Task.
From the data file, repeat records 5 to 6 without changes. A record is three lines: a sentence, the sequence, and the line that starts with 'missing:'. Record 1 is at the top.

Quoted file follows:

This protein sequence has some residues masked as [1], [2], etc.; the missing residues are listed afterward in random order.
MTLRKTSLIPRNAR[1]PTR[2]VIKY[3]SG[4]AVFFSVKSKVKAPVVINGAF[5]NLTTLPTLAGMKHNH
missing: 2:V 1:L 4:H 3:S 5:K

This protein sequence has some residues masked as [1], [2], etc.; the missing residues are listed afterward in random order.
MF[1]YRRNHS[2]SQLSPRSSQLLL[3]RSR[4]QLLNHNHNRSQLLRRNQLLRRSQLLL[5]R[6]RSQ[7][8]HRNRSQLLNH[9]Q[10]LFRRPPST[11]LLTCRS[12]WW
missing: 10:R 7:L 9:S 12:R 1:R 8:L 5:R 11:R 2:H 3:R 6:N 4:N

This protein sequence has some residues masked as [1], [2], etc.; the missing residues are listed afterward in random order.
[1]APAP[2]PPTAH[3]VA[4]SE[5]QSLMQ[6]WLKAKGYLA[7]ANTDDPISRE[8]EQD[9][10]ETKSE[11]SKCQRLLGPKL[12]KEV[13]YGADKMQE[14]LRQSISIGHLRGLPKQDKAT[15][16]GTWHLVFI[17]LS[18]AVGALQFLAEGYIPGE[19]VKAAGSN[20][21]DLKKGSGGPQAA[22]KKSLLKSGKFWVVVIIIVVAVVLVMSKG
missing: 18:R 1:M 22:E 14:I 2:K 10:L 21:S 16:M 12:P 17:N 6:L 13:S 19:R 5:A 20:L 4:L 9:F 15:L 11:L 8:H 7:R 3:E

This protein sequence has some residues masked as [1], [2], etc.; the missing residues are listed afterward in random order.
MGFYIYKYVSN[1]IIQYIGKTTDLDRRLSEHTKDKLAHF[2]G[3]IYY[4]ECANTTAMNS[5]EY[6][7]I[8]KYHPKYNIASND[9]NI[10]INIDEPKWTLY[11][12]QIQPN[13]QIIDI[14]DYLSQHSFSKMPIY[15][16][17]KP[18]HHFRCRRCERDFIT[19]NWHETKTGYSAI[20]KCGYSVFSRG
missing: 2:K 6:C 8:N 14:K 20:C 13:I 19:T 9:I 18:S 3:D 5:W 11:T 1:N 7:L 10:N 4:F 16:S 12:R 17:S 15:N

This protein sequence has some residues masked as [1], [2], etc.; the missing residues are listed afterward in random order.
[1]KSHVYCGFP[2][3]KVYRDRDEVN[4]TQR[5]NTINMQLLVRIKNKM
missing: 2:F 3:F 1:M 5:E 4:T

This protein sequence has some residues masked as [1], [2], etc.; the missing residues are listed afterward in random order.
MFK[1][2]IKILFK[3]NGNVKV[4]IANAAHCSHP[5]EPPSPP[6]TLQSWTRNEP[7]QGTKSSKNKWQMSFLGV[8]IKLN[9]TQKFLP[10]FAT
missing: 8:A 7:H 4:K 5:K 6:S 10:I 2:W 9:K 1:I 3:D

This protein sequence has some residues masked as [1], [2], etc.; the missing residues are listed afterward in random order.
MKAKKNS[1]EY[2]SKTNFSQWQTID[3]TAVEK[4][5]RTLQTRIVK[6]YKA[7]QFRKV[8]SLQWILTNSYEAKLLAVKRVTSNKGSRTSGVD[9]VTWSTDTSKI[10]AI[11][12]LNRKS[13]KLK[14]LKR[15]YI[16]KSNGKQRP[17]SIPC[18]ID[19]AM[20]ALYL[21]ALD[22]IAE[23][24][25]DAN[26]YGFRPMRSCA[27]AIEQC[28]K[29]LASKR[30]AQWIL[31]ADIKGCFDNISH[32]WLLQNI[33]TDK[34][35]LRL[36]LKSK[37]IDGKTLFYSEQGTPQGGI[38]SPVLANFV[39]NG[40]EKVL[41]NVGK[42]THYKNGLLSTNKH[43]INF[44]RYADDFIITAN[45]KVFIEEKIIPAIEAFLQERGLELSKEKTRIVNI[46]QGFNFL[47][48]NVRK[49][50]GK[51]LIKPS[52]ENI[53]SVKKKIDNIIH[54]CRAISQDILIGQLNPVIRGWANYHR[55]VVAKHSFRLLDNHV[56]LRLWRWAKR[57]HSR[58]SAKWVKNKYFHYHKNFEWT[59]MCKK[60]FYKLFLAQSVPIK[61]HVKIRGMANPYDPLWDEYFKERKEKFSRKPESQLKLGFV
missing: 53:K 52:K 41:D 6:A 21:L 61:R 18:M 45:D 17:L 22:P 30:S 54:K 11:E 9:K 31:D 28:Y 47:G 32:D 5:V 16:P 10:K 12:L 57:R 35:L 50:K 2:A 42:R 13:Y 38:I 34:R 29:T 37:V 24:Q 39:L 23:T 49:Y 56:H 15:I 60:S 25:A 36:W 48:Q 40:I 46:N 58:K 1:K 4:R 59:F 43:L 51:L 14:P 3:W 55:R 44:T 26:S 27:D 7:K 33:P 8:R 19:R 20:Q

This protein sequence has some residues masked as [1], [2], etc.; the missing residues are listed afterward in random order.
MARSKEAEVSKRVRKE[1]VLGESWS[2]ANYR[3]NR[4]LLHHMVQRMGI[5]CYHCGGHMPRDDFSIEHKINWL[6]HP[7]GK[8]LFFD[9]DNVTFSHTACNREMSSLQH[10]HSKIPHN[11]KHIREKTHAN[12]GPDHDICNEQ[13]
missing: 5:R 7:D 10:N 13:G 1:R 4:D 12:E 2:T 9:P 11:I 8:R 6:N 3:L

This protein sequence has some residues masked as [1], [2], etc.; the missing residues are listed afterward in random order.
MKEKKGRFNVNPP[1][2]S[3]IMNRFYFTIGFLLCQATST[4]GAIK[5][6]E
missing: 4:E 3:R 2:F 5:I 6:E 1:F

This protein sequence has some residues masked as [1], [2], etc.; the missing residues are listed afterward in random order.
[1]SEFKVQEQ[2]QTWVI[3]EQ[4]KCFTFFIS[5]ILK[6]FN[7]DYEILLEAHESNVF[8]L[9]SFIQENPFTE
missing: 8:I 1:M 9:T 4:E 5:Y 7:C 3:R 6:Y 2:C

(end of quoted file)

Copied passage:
This protein sequence has some residues masked as [1], [2], etc.; the missing residues are listed afterward in random order.
[1]KSHVYCGFP[2][3]KVYRDRDEVN[4]TQR[5]NTINMQLLVRIKNKM
missing: 2:F 3:F 1:M 5:E 4:T

This protein sequence has some residues masked as [1], [2], etc.; the missing residues are listed afterward in random order.
MFK[1][2]IKILFK[3]NGNVKV[4]IANAAHCSHP[5]EPPSPP[6]TLQSWTRNEP[7]QGTKSSKNKWQMSFLGV[8]IKLN[9]TQKFLP[10]FAT
missing: 8:A 7:H 4:K 5:K 6:S 10:I 2:W 9:K 1:I 3:D